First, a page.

This message of a new, less transactional style of politics—even if it means confronting major obstacles—hit home among a crowd that had little faith left in traditional politics or the state. “Zero corruption—that’s everything. It’s a cancer that is destroying this country,” said Roberto Gramajo, a community leader from nearby Monte Redondo.
Although Torres has focused her messaging in the final weeks of the campaign on what she perceives as Arévalo’s threat to conservative social values, the Catholic and evangelical attendees at the meeting seemed less concerned with the specter of gender ideology or marriage equality than with curbing graft, or fixing broken health and education systems. “I trust first in God, and second in Semilla,” said Ana, Roberto’s wife. The Seed Movement politicians’ relative youth was an asset, not a liability, several people in the crowd said; any older or more experienced, and they might already have been corrupted by wheeling, dealing and bribe-taking of traditional politics. “You will be blocked in Congress,” one rural leader told the Semilla Movement speakers, “but we will support you.”
On another hillside on the opposite side of Guatemala City, in the small town of San Lucas de Sacatepéquez, a much bigger-budget rally for Torres’ UNE party swung into full motion. Three pickup trucks weighed down with boxes of food rolled up to the central plaza, where the UNE mayor kicked off the rally with hundreds in attendance. In recent weeks, mayors from Torres’ UNE party and the party of President Alejandro Giammattei have emerged as the lynchpin of her electoral strategy. If Torres has any hope of closing the gap with Arévalo, it will be with the support of mayors, who could roll out resources and cash to get Torres voters to the polls in large numbers on August 20.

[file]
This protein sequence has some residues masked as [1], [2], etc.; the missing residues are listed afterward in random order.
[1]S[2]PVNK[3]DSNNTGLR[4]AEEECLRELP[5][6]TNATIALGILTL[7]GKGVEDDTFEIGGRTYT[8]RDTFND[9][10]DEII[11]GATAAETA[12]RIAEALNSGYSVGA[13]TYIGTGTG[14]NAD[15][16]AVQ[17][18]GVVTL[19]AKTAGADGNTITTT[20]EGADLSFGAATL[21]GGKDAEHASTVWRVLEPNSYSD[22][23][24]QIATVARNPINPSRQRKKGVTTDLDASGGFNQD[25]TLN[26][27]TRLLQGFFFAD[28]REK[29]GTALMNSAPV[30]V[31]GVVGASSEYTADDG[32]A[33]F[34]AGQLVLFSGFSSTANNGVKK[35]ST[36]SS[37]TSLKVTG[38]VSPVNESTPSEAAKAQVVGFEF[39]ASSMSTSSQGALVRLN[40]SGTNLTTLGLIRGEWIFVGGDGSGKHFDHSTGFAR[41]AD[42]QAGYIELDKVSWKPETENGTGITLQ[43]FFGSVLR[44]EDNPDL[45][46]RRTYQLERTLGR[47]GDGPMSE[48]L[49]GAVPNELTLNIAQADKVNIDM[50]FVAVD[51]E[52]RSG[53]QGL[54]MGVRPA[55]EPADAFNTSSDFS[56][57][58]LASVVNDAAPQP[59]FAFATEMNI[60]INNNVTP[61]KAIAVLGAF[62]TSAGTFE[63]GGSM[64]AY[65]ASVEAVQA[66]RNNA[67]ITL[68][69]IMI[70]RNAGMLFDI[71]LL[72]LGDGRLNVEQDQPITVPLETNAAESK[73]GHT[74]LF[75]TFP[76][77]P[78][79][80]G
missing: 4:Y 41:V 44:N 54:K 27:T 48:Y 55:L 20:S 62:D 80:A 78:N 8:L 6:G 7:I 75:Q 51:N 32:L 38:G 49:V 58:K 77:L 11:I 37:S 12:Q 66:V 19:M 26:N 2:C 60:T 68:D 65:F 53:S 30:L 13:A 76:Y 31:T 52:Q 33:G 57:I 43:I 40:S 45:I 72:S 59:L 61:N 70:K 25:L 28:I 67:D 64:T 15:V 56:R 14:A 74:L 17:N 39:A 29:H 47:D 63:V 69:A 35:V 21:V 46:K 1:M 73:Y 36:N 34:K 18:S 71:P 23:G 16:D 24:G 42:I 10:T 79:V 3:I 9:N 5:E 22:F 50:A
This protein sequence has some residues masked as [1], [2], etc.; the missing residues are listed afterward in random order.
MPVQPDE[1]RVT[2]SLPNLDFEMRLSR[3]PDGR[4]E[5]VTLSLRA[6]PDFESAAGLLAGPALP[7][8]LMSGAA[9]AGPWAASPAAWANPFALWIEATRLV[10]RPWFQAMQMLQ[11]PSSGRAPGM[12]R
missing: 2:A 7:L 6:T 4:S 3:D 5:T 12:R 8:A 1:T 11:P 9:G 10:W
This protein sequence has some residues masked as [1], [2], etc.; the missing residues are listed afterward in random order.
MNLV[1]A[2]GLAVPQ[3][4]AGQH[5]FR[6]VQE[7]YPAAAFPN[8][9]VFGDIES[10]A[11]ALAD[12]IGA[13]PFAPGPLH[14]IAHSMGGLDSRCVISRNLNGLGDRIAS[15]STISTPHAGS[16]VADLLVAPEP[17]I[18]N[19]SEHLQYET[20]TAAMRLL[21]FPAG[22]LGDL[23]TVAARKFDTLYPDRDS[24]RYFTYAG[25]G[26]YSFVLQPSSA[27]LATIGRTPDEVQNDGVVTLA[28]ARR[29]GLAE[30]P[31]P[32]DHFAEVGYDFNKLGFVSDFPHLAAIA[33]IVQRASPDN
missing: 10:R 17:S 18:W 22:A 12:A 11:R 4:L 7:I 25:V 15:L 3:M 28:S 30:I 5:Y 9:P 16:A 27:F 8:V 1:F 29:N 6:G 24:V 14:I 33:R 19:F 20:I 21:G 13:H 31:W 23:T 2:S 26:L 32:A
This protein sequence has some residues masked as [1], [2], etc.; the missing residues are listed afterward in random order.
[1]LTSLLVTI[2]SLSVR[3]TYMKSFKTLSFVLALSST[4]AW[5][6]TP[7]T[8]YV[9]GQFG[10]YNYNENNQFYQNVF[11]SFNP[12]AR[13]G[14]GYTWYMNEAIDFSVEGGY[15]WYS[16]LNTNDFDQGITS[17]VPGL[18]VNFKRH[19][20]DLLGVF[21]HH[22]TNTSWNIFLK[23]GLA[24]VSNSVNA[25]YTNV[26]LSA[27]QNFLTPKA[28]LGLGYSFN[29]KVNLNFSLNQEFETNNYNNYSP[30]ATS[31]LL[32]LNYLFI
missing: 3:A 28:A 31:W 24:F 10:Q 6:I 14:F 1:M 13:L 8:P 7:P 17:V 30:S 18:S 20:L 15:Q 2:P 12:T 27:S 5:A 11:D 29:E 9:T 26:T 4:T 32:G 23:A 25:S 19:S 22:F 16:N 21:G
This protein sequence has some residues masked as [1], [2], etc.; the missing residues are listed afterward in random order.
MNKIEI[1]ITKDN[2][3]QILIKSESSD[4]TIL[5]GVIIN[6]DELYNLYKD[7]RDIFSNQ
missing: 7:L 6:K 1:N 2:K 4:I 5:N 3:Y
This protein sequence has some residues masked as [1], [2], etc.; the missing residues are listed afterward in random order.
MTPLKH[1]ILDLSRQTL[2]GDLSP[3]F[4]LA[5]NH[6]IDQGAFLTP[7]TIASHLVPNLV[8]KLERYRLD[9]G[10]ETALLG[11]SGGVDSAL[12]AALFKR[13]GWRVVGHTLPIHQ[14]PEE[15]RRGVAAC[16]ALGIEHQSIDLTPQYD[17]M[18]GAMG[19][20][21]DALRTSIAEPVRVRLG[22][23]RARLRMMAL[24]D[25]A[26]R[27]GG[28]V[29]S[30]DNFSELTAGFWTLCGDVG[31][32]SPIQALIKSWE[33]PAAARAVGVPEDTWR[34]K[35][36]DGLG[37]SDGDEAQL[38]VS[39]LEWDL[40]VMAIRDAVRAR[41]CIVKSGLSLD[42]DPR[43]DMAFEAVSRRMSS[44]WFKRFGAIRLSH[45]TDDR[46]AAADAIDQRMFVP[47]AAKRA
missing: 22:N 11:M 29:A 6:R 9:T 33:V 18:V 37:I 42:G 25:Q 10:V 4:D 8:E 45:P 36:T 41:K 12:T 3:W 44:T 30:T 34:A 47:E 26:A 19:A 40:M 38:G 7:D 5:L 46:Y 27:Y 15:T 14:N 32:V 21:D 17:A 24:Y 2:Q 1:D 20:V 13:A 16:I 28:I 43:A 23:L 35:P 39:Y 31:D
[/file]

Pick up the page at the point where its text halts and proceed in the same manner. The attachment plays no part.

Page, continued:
The UNE rally featured a public prayer session, a magic and fireworks show, and a salsa band before any mention was made of politics. But when the UNE mayor did remind voters to cast a vote for Torres, the otherwise-noisy crowd fell silent, with a few stray “boos” ringing out. “Supporting the UNE is like religion or football,” Edgar Ramirez, a 65-year-old municipal worker in attendance told me as he milled around with friends and neighbors. “But at the end of the day, we need to make our own decisions. Nine in ten people here will vote for Semilla, but out of fear, they won’t say it.”
Despite a vast financial advantage over her rival and much more political experience, Torres, who lost the last two presidential runoffs by margins of over ten points, again appears to be limping toward the finish line. A political chameleon, Torres has gone through several self-reinventions: Most recently, she pivoted away from the center-left economic populism that built her a base among Guatemala’s rural poor and earned the enmity of traditional business elites when she was first lady (2008-11). She now styles herself as a hardline social conservative in alliance with evangelical churches and the far-right Association of Military Veterans of Guatemala.